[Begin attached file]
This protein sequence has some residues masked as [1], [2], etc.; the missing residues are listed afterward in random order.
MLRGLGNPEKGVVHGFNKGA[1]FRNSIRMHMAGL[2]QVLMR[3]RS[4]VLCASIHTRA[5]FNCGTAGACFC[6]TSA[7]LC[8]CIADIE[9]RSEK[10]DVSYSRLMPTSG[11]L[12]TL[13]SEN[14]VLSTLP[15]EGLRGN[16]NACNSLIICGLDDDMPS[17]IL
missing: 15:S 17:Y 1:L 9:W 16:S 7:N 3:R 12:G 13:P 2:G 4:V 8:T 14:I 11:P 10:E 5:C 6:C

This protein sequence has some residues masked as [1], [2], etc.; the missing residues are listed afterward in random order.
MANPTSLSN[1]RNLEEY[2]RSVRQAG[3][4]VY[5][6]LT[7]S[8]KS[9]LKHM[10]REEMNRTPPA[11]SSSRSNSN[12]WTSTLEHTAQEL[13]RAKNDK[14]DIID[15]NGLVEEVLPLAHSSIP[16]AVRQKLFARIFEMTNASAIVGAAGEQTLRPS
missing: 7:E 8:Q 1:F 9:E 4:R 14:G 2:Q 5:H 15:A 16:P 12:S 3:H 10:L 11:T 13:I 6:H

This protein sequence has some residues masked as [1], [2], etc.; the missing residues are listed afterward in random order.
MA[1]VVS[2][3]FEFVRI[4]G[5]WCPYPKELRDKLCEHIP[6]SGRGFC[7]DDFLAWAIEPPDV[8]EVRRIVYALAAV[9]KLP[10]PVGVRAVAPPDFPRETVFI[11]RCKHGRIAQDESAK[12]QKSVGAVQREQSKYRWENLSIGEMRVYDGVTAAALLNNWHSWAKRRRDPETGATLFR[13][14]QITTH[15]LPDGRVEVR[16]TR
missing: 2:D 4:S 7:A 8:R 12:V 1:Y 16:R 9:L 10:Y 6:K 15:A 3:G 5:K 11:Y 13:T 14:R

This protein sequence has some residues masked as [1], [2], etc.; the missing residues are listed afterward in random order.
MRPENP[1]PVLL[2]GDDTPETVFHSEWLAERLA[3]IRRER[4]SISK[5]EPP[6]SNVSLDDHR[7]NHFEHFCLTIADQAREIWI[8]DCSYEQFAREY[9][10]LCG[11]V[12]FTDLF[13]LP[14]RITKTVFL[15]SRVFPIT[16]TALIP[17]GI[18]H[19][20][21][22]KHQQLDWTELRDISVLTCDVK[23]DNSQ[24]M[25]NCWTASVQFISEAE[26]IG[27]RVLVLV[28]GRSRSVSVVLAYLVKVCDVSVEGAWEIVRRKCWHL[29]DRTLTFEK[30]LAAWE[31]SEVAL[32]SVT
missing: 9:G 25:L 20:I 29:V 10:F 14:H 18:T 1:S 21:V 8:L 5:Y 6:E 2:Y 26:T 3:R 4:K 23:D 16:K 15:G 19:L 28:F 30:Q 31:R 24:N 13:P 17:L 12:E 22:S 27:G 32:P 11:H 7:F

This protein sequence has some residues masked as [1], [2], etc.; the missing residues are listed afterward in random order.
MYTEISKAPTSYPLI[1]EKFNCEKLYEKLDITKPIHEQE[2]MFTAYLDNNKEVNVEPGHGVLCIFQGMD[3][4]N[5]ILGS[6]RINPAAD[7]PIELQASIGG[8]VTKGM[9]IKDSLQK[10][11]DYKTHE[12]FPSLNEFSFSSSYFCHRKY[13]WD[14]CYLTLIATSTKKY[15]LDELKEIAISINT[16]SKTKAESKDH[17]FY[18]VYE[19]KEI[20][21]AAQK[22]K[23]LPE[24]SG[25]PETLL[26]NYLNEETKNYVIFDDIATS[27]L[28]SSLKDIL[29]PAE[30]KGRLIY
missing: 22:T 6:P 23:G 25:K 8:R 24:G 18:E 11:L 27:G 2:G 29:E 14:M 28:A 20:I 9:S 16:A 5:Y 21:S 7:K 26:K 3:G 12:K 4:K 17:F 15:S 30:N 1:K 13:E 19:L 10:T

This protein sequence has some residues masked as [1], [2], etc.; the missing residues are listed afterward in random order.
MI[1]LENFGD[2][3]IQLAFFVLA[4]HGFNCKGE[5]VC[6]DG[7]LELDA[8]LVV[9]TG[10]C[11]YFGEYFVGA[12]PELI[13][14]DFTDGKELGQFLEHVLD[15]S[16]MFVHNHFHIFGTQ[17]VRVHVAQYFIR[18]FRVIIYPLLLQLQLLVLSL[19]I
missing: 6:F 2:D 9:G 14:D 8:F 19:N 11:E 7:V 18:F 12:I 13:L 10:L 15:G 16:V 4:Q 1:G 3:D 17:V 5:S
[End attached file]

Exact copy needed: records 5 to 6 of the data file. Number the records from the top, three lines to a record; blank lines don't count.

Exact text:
This protein sequence has some residues masked as [1], [2], etc.; the missing residues are listed afterward in random order.
MYTEISKAPTSYPLI[1]EKFNCEKLYEKLDITKPIHEQE[2]MFTAYLDNNKEVNVEPGHGVLCIFQGMD[3][4]N[5]ILGS[6]RINPAAD[7]PIELQASIGG[8]VTKGM[9]IKDSLQK[10][11]DYKTHE[12]FPSLNEFSFSSSYFCHRKY[13]WD[14]CYLTLIATSTKKY[15]LDELKEIAISINT[16]SKTKAESKDH[17]FY[18]VYE[19]KEI[20][21]AAQK[22]K[23]LPE[24]SG[25]PETLL[26]NYLNEETKNYVIFDDIATS[27]L[28]SSLKDIL[29]PAE[30]KGRLIY
missing: 22:T 6:P 23:G 25:K 8:R 24:G 18:E 11:L 27:G 2:G 29:E 14:M 28:A 20:I 9:S 16:A 5:Y 21:S 7:K 26:K 3:G 12:K 4:K 17:F 15:S 30:N 1:K 13:E 19:L 10:T

This protein sequence has some residues masked as [1], [2], etc.; the missing residues are listed afterward in random order.
MI[1]LENFGD[2][3]IQLAFFVLA[4]HGFNCKGE[5]VC[6]DG[7]LELDA[8]LVV[9]TG[10]C[11]YFGEYFVGA[12]PELI[13][14]DFTDGKELGQFLEHVLD[15]S[16]MFVHNHFHIFGTQ[17]VRVHVAQYFIR[18]FRVIIYPLLLQLQLLVLSL[19]I
missing: 6:F 2:D 9:G 14:D 8:F 19:N 11:E 7:V 18:F 12:I 13:L 10:L 15:G 16:V 4:Q 1:G 3:D 17:V 5:S